Believe it or not but according to my sources, if he was blocking YOU personally from leaving without legal cause and/or authority, it could/would constitute a criminal act—not very different from unlawful imprisonment or even kidnapping. I will leave it to you to investigate the possible criminal nature of his actions based on facts that only you know. In answer to your last question—everybody has a boss; so you can go as far up the “chain of command” as you want.

As I have written on numerous other occasions, I once (1981) assaulted a VA doctor. I STRONGLY SUGGEST THAT NO ONE DO THIS! The VA police were called to the scene; however I cannot remember if they were armed or not. If it had not been for my father’s heavy political connections, no witnesses, my pending criminal complaint against the VA for altering official VA medical records (a felony), an aggressive DAV rep, and the particular circumstances of the event, I have no doubt that I would have been charged and probably convicted. I suffered no adverse consequences for my actions and was never “flagged” as far as I know; but don’t count on that today! My possession of both the original and the illegally altered medical records was a major factor in not having charges brought against me—sort of like offsetting penalties in a football game. I spent the night on the local DAV reps’ couch. My medical care (including me in an ambulance) and my C-file were transferred (the following day) to another VAMC/RO 100 miles away which was fine with me. Since, at the time, we were not allowed to see either our medical records or our C-Files, I don’t have copies of the incident report from the VA’s side; and they have now mysteriously vanished.

Fast forward to 2000. I was being “housed” at the VAMC while I was being treated at a private facility at VA expense for severely burned arm. There was a little patio garden adjacent to the rooms and hospice center where veterans congregated to smoke, BS, and tell sea stories. At about 8:00pm, a male nurse came out to that area (20 feet from nurses’ station) and shouted my name. I went over to him only to be loudly read the riot act with statements like: “Your father called. This makes the third time this week I have had to answer calls from your damned father. I have told that dumb shit twice not to call here anymore. Is he deaf (he was)? It isn’t my job to act as your secretary.” As you can imagine, the tension/anger level went from 0-100 in about 2 seconds.

As calmly as I could, I instructed the nurse that: (1) Answering the phone was certainly part of his job and if he didn’t like doing it, he should seek work somewhere else; (2) He had neither a legitimate reason nor ANY authority what so ever to address me in such an impolite, disrespectful and inappropriate tone; (3) There were going to be repercussions for his actions; and (4) if he continued to provoke me by insulting my father (and my hero), those repercussions would happen sooner rather than later.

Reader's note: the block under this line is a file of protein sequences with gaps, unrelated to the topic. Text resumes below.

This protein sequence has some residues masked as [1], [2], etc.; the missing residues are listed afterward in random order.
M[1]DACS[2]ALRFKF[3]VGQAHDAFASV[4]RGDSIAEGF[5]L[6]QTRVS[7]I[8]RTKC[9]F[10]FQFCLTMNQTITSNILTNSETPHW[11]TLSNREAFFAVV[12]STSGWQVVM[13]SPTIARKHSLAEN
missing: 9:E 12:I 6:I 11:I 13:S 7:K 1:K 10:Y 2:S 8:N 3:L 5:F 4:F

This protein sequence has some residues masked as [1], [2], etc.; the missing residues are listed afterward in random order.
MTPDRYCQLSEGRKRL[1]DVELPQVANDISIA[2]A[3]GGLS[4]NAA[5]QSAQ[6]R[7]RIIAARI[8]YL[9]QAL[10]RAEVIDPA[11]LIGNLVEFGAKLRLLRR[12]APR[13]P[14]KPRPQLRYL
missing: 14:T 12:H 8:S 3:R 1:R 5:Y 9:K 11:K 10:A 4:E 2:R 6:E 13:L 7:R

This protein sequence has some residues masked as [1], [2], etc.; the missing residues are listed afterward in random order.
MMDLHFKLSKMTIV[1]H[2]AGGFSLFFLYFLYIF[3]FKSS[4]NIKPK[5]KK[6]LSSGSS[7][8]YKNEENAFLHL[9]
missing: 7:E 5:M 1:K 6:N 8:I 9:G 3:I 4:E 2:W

At that point, he squared off on me (assault: Intentionally putting another person in reasonable apprehension of an imminent harmful or offensive contact. No intent to cause physical injury needs to exist, and no physical injury needs to result.); and I reciprocated as much as a one armed man can (medical condition is an aggravating factor). ). I actually thought I was just about to be nailed. So, I added that he had just committed assault in front of about 20 unimpeachable witnesses--so his best option was to turn around and leave. Instead of leaving, he moved even closer to me crouched in an attack position (my being an injured and disabled victim makes it aggravated assault) I took a step backwards warned him that if he even touched me, I would have him charged with aggravated assault and battery. Unbeknownst to me, all of the other veterans, including those with wheelchairs and crutches as well as terminal veterans in hospice and their visitors had all lined up behind me with the stated intent (“If you attack him, you’re going to have to fight all of us! So get the f*** out of here!”) to escalate the incident from words to violence.

The guy left immediately. When he was gone, I got a pen and some paper and got everyone’s name and telephone number. I was in the Patient Advocate’s office the minute she arrived the next morning. I explained what had happened. She became noticeably unset with a red face, stuttering, and slamming her hand on her desk and told me that no patient in a VA hospital should ever fear for their safety. She would investigate the incident. I told her that I had to go to the other facility for treatment right away and that I would check back with her when I returned.

That evening both the Patient’s Advocate AND the head of the VA Police came to the patio and strenuously apologized to me and the others present for what had happened. We were informed that the individual was not a veteran, and “didn’t understand our culture.” Also, the VA employee’s aggressive interactions with patients had been noted before; and he had “voluntarily” quit his job that same morning. The VA Police chief explained “assault,” “aggravated assault,” and “assault and battery” to us and gave us sort of a 911 number for inside the VA hospital advising us to immediately report any inappropriate—especially violent—behavior by VA employees OR veterans. Privately, I was asked if I wanted to file charges. I didn’t.

To wrap this up, do what you think the situation calls for! Go talk to the Chief of Prosthetics, the VA Police, the VAMC Director, the VAOIG, the Joint Commission, your elected reps, the press and/or the White House (I’m serious!). If you are going to make an official complaint, line up your witnesses!

Mistreat me once-shame on you; mistreat me twice-shame on me!

Link to comment
Share on other sites

Create an account or sign in to comment

You need to be a member in order to leave a comment

Create an account

Sign up for a new account in our community. It's easy!

Register a new account

Sign in

Already have an account? Sign in here.

Sign In Now
  • Create New...

Important Information

Guidelines and Terms of Use